Marguerite Active Member

    I've been having conversations with difficult child 3's correspondence teachers about the problems he is having in some subjects, trying to make the social leap towards 'normality'. He simply can't do some of the more subtle tasks they want from him. In English he can define every word in the text he is given, but ask him to explain what the entire passage means and he's totally lost.

    He seems very bright. In some subjects (the more concrete scientific ones), he is. But it's a facade. So many people see the high-functioning and think "high functioning = not very autistic at all". But in fact, the level of functioning can be independent of the degree of autism. You can have a profoundly handicapped Aspie with a worse prognosis than a mildly affected full autistic.

    On the Pervasive Developmental Disorder (PDD) scale, difficult child 3 scores moderate. And yet he can do a number of tasks better than his Aspie older brother, who scores as mild.

    I think difficult child 3 summed it up best back when he was 8 and he said, "I'm getting better at pretending to be normal."

    He's now 6 years older and he's brilliant at it. But it doesn't MAKE him normal.

    Marg
     
  14. nvts

    nvts Active Member

    Hi! I know that you know waaaaay more than me, but I swear to all that is good and holy, these sound so much like aspie/autistic tendencies. I don't know, but most of us with kids with AS deal with their way of thinking which is to not follow the point A to B to C to D method. They kind of go C,A,B and who care's if I get to D! Toothbrushing, straight clothes, etc. just aren't important.

    Sorry if I'm overstepping, but your descriptions made me smile because I see pieces of my difficult child 1 and 2 in the thank you continuum!

    Beth
     
  15. slsh

    slsh member since 1999

    Beth,

    You're not overstepping at all. I've thought for years there's a component of Pervasive Developmental Disorder (PDD) in here somewhere. Bipolar has just been as good as we're going to get because he's missing some of the diagnostic criteria of AS/Aspergers, particularly the social skills. The very best fit I've ever found was multiplex developmental disorder, which unfortunately is only a research category. But it sure fits my kid to a tee.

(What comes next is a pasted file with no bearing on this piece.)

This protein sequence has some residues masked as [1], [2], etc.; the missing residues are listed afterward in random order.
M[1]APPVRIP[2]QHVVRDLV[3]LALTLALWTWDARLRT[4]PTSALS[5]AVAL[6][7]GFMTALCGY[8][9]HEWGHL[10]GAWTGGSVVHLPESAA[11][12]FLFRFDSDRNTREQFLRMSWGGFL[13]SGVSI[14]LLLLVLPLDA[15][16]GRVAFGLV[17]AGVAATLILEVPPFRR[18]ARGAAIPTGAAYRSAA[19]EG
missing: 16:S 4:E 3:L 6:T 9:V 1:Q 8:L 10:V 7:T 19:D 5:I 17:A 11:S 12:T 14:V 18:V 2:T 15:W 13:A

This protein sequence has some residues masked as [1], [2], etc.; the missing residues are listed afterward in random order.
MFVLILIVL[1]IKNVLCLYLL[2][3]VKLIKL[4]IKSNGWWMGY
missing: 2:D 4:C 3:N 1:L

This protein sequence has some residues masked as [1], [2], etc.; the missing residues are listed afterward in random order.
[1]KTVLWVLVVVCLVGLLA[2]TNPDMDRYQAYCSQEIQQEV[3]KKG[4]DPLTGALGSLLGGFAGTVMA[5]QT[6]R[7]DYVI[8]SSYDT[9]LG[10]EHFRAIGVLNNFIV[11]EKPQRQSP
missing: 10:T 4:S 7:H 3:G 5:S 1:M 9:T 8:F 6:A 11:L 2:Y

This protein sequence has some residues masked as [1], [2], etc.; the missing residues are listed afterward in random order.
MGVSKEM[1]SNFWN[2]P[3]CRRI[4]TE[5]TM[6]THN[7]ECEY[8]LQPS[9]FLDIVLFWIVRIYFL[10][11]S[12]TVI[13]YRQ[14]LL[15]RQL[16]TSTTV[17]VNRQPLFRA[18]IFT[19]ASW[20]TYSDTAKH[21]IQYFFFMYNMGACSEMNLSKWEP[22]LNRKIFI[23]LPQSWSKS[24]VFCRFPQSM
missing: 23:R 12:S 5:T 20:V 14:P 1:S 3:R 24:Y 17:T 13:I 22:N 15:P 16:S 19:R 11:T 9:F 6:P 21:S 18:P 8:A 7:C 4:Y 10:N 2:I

16. trinityroyal

    trinityroyal Well-Known Member

    Sue, it sounds like you're describing my difficult child. He is an aspie, but according to the forensic psychiatrist that we've just started working with, he also scores high for mania and depression and more than likely falls somewhere in the bipolar realm as well. (Poor difficult child. Sigh.:pouting:)

    Like so many of our children, my difficult child speaks and presents very well at first, but he's completely incapable of functioning independently because so many pieces are missing. husband and I have come to the realization that he will likely need 24/7 support for the rest of his life.

    difficult child IS capable of doing so many things for himself. When I really started to analyze what he can do vs. what he can't, it all boils down to seeking pleasure and avoiding grief. Nothing else matters to him. Loss of privileges, rewards, consequences...none of it matters. Only pleasure and pain.

    So, we have been working with psychiatrist, therapist and Residential Treatment Center (RTC) to reframe all of his therapeutic goals along those lines.

    For example:
    difficult child likes his own stinkiness, so he doesn't wash for days on end. The last time I was at his Residential Treatment Center (RTC), his whole unit smelled like it had dead bodies in it. This was from difficult child's BO. He had nasty skin growths caused from filth and we had to throw away some of his clothes that were unsalvageable because of the smell. We arranged with his Residential Treatment Center (RTC) to schedule a bath in hot water and bubble bath every day. difficult child started sitting very still in the water, so as not to get clean and lose the stink. So now, the Residential Treatment Center (RTC) staff go in with him and watch him bathe. If that doesn't work, they will wash him. In this case, we have made the grief for not bathing so high that it outweighs the pleasure he gets from being stinky.

    We are working through every one of his maladaptive behaviours along these lines. It's brutal hard work, but it seems like the only way to make it make sense to him.
     
  17. KTMom91

    KTMom91 Well-Known Member

    So many of these posts sound like Miss KT. She is so great at passing for normal, so people look at me like I'm the problem (my mother included), but her logic is so bizarre that I wonder how she will function on her own.
     
  18. Marguerite